How you think about pain will determine how you treat it. Embody this principle and it will improve your efficiency and your treatment outcomes. Part 4 interacts with some of the science to explain perhaps why what we do works.
What is the mechanism?
Lets conclude this little series of articles by discussing the mechanism. Many years ago I grew convinced through my clinical experience that fascia (somehow) mediates pain, biomechanical restrictions and retards proprioception. To my delight, the more I read the latest research the more this hypothesis seems to have support.
What are the scientists saying?
The young and fertile field of functional anatomy and fascial mechanics is fascinating. Only a handful of years ago the International Fascia Congress was inaugurated. This conference brings body workers and scientists together. The scientists present their latest research and the practitioners present their clinical observations. The content shared at this conference provides some of the best theories and evidence based research into the anatomy and function of the fascia. The book Fascia – The Tensional Network of the Human Body (Schleip, Findley, Chaitow, Huijing) is a compilation of several of the papers presented at these conferences and is a brilliant asset. I refer to it often.
Fascia – Wow, this stuff is rich.
Fascia, that substance that has historically been viewed as a benign connective substance that ‘just holds stuff together’, is gradually gaining recognition as our ‘most important perceptual organ’ (Schleip 2003). Langevin (2006) stated ‘It is likely that the connective tissue continuum of fasciae and fascial structures serves as a body-wide mechanosensitive signalling system with an integrating function analogous to that of the nervous system.’
Other scientists have found that compared with the skeletal muscle system, the interconnected fascial network not only has a much greater surface area than skeletal muscle, skin or any other body tissue but it is also innervated by approximately six times as many sensory nerves as the skeletal muscle system.
The myriad of tiny unmyelinated proprioceptive and free nerve endings are found almost everywhere in the fascial tissues providing proprioception (movement and coordination feedback) and very likely nociception (pain feedback). Little experiments have demonstrated that joint fixations traditionally thought to be due to fascial ‘adhesions’ only released by force would in fact ‘relax’ under anaesthetic. This suggests that the fascia is not a lifeless adhesive ‘scar tissue’ type substance but is, at least in part, connected to the nervous system, able to relax and contract in some respect.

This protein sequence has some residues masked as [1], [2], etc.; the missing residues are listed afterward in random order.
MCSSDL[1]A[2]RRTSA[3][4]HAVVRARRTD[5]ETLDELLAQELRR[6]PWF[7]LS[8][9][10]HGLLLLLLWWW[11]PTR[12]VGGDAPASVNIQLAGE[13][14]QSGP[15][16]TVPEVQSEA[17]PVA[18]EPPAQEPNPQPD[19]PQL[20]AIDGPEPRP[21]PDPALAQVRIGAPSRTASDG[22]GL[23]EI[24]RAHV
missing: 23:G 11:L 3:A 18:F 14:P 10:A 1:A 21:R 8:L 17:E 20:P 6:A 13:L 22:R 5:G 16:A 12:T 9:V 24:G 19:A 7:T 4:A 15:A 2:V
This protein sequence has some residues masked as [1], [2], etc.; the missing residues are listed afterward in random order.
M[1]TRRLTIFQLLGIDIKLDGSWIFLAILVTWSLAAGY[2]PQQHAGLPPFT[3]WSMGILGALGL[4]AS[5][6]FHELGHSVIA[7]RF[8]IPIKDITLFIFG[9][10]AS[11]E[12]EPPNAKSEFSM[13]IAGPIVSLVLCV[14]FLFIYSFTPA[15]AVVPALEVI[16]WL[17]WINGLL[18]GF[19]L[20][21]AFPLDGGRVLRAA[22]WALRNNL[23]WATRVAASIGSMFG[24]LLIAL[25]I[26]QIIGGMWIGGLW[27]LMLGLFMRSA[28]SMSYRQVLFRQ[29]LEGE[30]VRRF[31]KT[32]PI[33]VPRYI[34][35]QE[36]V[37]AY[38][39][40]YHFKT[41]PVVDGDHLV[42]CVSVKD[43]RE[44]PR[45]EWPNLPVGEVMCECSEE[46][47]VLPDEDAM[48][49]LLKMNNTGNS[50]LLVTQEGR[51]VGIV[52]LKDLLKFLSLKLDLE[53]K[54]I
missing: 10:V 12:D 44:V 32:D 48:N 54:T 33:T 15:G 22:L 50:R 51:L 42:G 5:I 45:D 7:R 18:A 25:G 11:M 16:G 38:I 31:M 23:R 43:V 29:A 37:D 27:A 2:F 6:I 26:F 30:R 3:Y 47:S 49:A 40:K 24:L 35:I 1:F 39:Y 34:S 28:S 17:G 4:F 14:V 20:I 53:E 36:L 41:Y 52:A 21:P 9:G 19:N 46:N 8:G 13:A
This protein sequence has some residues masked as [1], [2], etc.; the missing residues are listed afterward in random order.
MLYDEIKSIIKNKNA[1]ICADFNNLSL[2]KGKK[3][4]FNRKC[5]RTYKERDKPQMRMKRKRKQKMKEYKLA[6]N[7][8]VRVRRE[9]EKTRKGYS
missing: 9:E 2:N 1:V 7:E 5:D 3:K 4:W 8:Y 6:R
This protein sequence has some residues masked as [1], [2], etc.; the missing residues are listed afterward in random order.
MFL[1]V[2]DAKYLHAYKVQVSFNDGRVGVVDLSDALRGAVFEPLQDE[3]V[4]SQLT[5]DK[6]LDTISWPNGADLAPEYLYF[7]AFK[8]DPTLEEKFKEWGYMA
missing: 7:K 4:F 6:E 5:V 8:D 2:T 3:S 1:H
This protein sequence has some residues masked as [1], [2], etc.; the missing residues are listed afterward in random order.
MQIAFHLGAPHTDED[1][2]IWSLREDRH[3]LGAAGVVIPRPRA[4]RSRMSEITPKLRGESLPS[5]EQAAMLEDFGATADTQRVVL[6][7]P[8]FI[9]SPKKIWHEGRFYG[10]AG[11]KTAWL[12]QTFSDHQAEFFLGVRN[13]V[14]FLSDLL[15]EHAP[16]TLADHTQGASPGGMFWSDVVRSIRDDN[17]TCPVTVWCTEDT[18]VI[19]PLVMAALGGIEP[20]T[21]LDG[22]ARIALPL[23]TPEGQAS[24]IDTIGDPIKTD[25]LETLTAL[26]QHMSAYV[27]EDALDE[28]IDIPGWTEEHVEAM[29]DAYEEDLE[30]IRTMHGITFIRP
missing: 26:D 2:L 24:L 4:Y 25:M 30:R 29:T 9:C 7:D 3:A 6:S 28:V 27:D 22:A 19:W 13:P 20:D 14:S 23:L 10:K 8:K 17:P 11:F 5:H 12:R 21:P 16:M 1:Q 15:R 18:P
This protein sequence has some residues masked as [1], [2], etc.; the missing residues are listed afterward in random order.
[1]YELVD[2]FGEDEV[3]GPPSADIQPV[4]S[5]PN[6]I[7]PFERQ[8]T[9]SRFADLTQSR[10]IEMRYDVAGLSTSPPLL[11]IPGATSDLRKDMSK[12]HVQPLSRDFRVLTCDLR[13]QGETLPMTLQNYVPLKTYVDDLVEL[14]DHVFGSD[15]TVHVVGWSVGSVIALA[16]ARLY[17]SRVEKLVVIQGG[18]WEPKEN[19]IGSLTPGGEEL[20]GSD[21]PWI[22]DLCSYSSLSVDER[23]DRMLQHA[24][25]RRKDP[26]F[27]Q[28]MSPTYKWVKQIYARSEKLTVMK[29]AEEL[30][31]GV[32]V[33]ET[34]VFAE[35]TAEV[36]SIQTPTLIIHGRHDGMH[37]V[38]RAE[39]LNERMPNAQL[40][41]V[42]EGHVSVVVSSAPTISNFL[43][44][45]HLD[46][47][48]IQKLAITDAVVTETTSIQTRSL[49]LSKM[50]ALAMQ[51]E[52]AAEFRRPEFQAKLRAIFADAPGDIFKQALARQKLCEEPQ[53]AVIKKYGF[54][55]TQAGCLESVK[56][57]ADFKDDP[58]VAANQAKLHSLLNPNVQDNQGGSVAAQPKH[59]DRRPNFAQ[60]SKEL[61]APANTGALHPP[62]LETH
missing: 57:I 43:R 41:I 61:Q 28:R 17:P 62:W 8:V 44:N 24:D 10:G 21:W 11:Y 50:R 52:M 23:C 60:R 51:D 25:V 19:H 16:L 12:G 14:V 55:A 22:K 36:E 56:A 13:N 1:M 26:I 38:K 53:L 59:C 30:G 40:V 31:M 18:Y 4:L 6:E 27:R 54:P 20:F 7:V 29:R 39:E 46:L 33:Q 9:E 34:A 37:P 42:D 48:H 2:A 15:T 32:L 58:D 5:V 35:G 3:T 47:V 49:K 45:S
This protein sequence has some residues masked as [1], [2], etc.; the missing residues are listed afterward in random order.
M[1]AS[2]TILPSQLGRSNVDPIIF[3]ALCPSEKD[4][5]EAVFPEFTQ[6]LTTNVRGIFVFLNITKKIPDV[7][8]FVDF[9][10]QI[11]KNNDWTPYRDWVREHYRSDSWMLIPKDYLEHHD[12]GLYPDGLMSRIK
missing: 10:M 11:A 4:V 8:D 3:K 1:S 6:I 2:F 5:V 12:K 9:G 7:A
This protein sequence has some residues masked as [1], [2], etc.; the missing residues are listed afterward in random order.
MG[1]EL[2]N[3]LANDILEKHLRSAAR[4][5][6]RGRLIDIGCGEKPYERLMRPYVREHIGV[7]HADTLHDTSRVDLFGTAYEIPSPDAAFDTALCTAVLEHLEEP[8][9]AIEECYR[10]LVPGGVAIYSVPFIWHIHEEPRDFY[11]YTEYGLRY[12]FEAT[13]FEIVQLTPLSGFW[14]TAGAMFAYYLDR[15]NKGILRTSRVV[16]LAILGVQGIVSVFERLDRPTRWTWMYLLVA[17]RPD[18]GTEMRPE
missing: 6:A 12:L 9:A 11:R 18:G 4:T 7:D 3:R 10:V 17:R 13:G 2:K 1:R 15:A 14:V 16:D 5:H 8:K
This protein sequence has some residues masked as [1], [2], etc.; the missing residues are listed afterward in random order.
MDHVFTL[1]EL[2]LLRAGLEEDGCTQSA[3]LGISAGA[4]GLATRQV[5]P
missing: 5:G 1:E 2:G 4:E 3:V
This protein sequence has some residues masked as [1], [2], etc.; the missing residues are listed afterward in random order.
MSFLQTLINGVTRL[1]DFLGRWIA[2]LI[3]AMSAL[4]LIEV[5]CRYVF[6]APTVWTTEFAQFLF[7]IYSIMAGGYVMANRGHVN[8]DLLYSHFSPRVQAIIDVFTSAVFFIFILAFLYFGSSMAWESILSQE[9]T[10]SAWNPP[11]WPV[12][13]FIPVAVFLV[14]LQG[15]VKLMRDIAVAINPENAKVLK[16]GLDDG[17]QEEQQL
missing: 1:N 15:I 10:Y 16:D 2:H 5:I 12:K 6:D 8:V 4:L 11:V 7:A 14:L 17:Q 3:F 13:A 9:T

As a result ‘…today an increasing number of practitioners are basing their concepts to some extent on the mechanosensory nature of the fascial net and its assumed ability to respond to skilful stimulation of its various sensory receptors….’
Most of the sensory nerves in fascia are near the surface.
Now it gets really exciting for you as a body therapist. Immediately underneath the skin, epidermis and dermis is an enveloping layer of dense and areolar connective tissue and fat called the ‘superficial fascia.’ Marwan Abu-Hijleh et. al. explain that not only does this subcutaneous tissue (fascia) connect the skin to the underlying deep, dense fascia which invest muscles and aponeurosis throughout the body (1) but other scientists explain that this layer appears to be endowed with an exceptionally rich density of proprioceptive nerve endings (2). In other words, the ‘thinking’, highly responsive fascia is literally just under the skin.
Manipulate the fascia, not the muscle!
I am convinced through my clinical experience that fascia (somehow) mediates intelligent and deliberate biomechanical restrictions, pain and retards proprioception.
I am convinced that when I perform a deliberate and specific cross-fibre manipulation that creates tension / friction between the skin and the underlying muscle or bone, I am stimulating the fascial system rather than directly ‘loosening muscle’.
This thinking has radically influenced the way I work, and my clinical results seem to back it up.
I am not pushing on muscle to ‘soften or stretch’ the muscle. I am not mechanically repositioning tendons. I am stimulating the fascia which in turn communicates (again, somehow) to the skeletal muscle to relax or lengthen. I am stimulating the fascia which in turn responds by ‘switching off’ the local tenderness. I am stimulating fascia which in turn restores proprioception.
If this is true then the clinical implications are huge . . .
If this is true then we may find that specific and brief manipulation to the fascia may communicate to a muscle to ‘release’ and lengthen eliminating the need to ‘massage the muscle loose’. If this is true then we may find that less is more; that time following a brief manipulation, giving the fascia opportunity to respond, may be more valuable than constant massage for 30 minutes.
I do believe that pain, and for that matter restricted movement and proprioceptive retardation, are intelligent messengers wired into the body designed to activate intentionally and as such can be ‘switched off’ and I believe that the fascial network may just be the anatomy of the body that somehow mediates these effects.
So really, this is not the end of the conversation but just the beginning.
This kind of thinking has led my success in Myotherapy. Check out kingmyopro.com for your next PD. Register your interest here.
Follow kingmyopro on facebook for more articles like this one.
Wishing you the best of success.
Timothy J. King
Abu-Hijleh MR, Roshier AL, Al-Shboul Q, et al. 2006. The membranous layer of superficial fascia:evidence for its widespread distribution in the body. Surg. Radiol. Anat. 28, 606-619
Tesarz J, Hoheisel U, Wiedenhoefer B, et al. 2011. Sensory innervation of the thoracolumbar fascia in rats and humans. Neuroscience 194, 302-308